The book is organized into three main parts and an introductory chapter. In the first part (“Rise”), Potter explores the development of municipal government in the territory of Ireland up until the 1800s. In the first chapter of this part, Potter describes the main features of the municipal government at the beginning of the nineteenth century when the reforms examined in the book started, followed by a presentation of case studies in the second chapter. Despite being an overview of Irish local government, the book is based on a detailed analysis of eleven case studies, selected according to form of urban government and geographic spread (Limerick, Galway, Waterford, Wexford, Clonmel, Drogheda, Tullamore, Ballina, Bandon, Tuam, and Donegal). This first part ends with a discussion of the first phase of what Potter terms the “municipal revolution.” The second part (“Golden Age”) explores what the author considers to be the short golden age of local government in Ireland, a period of decentralization and empowerment of what was before simple forms of state de-concentration. The first chapter in this section deals with the second phase of the municipal revolution, followed in the next by an assessment of the impact of the Local Government Act of 1898, ending in the third chapter with analysis of the role local government played in the struggle for political independence. The last part of the book (“Stagnation”) examines the postindependence period. The first chapter describes how the contemporary local government system was gradually built during this period; the second assesses the impact of these processes in the case studies; and the last chapter discusses the possible future of Irish local government.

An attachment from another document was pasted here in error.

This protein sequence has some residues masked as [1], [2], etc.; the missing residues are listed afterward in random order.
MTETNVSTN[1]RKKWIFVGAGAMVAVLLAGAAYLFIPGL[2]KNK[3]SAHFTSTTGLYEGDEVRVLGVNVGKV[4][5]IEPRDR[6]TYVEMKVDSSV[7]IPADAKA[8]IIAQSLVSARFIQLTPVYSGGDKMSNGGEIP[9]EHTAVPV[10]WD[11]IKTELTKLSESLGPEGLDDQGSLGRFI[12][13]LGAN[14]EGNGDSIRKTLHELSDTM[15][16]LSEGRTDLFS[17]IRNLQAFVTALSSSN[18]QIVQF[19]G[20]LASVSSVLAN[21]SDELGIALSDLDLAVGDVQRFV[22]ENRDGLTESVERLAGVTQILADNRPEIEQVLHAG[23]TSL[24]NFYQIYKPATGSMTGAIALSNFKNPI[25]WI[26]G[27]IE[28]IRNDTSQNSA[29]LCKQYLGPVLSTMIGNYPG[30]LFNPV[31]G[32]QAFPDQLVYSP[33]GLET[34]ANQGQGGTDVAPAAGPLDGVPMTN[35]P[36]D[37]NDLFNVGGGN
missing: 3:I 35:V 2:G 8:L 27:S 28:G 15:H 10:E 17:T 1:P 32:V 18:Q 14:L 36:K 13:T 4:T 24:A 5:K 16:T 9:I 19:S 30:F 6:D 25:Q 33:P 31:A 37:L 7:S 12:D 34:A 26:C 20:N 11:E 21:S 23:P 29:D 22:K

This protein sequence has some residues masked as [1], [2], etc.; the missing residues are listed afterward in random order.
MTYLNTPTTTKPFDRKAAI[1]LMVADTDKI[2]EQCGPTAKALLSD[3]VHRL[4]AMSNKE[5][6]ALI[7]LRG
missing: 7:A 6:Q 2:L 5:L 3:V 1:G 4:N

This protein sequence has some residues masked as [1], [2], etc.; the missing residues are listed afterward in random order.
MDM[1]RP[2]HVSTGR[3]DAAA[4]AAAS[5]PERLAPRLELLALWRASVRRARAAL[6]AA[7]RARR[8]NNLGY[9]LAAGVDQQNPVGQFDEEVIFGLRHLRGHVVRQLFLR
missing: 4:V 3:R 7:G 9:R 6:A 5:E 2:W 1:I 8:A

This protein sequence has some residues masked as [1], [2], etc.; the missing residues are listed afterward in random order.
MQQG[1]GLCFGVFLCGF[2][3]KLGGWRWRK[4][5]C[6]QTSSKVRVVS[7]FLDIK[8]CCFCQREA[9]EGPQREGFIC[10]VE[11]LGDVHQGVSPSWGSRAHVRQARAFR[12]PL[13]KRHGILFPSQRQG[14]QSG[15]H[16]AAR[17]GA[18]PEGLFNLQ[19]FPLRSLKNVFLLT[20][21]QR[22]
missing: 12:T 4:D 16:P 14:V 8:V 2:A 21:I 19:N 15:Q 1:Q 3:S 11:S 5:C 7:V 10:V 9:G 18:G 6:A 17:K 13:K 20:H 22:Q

In sum, what Potter reveals in this book, based on ample and detailed empirical evidence, is the history of a disenchanted revolution, which started in 1828 when the old boroughs were abolished and substituted by modern urban authorities; reached its highest point of development in the last decades before independence, a period Potter sees as the golden age of local government in Ireland (1871-1923); and ended with a third stage, since independence, which is marked by stagnation and relative decline. This development in part explains, in Potter’s opinion, why the Irish local government is one of the weakest compared to other countries in Europe and in North America (a minor inaccuracy is the reference that the number of municipalities in Portugal is 4,256 when in fact Portugal has only 308 municipalities). The relative decline in the local government’s autonomy and in its capacity to act, in the postindependence period, is a consequence of the highly centralized administrative structure implemented by the newly independent Republic of Ireland, a pattern that can be found in other countries that reached independence during the twentieth century, as is patently the case in some of the former European colonies.